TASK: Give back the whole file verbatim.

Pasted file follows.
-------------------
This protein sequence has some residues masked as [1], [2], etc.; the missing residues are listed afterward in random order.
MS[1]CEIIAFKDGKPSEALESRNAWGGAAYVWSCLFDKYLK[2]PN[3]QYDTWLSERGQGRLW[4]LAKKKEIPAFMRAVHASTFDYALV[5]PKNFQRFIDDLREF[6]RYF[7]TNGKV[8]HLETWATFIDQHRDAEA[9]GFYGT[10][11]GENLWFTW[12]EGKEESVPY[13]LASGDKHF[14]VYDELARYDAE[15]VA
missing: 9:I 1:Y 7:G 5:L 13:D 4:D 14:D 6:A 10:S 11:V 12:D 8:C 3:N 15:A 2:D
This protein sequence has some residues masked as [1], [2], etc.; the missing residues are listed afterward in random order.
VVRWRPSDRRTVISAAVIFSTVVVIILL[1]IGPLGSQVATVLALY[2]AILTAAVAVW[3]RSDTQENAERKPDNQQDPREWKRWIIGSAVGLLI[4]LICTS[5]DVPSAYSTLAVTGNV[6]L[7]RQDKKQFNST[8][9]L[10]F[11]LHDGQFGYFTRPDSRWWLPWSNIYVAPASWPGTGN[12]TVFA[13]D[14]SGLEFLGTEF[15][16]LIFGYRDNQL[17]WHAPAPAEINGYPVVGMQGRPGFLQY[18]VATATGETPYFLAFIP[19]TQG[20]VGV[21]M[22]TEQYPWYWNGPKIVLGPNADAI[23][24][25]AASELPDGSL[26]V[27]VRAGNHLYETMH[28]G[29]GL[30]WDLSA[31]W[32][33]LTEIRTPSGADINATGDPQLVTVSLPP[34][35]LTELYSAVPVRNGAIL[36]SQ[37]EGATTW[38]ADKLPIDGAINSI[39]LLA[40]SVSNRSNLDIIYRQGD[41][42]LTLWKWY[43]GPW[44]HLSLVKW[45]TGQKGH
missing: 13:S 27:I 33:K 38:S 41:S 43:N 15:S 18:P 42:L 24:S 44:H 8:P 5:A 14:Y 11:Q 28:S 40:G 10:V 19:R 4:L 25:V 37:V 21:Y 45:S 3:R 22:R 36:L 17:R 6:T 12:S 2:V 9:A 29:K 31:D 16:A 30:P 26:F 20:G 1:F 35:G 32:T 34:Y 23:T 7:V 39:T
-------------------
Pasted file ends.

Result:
This protein sequence has some residues masked as [1], [2], etc.; the missing residues are listed afterward in random order.
MS[1]CEIIAFKDGKPSEALESRNAWGGAAYVWSCLFDKYLK[2]PN[3]QYDTWLSERGQGRLW[4]LAKKKEIPAFMRAVHASTFDYALV[5]PKNFQRFIDDLREF[6]RYF[7]TNGKV[8]HLETWATFIDQHRDAEA[9]GFYGT[10][11]GENLWFTW[12]EGKEESVPY[13]LASGDKHF[14]VYDELARYDAE[15]VA
missing: 9:I 1:Y 7:G 5:L 13:D 4:D 14:D 6:A 10:S 11:V 12:D 8:C 3:N 15:A 2:D
This protein sequence has some residues masked as [1], [2], etc.; the missing residues are listed afterward in random order.
VVRWRPSDRRTVISAAVIFSTVVVIILL[1]IGPLGSQVATVLALY[2]AILTAAVAVW[3]RSDTQENAERKPDNQQDPREWKRWIIGSAVGLLI[4]LICTS[5]DVPSAYSTLAVTGNV[6]L[7]RQDKKQFNST[8][9]L[10]F[11]LHDGQFGYFTRPDSRWWLPWSNIYVAPASWPGTGN[12]TVFA[13]D[14]SGLEFLGTEF[15][16]LIFGYRDNQL[17]WHAPAPAEINGYPVVGMQGRPGFLQY[18]VATATGETPYFLAFIP[19]TQG[20]VGV[21]M[22]TEQYPWYWNGPKIVLGPNADAI[23][24][25]AASELPDGSL[26]V[27]VRAGNHLYETMH[28]G[29]GL[30]WDLSA[31]W[32][33]LTEIRTPSGADINATGDPQLVTVSLPP[34][35]LTELYSAVPVRNGAIL[36]SQ[37]EGATTW[38]ADKLPIDGAINSI[39]LLA[40]SVSNRSNLDIIYRQGD[41][42]LTLWKWY[43]GPW[44]HLSLVKW[45]TGQKGH
missing: 13:S 27:I 33:K 38:S 41:S 43:N 15:S 18:P 42:L 24:S 44:H 8:P 5:A 14:Y 11:Q 28:S 40:G 10:V 19:R 4:L 25:V 37:V 21:Y 45:S 3:R 22:R 36:L 17:R 6:T 12:S 2:V 9:A 29:K 31:D 16:A 30:P 26:F 20:G 1:F 35:G 32:T 34:Y 23:T 7:V 39:T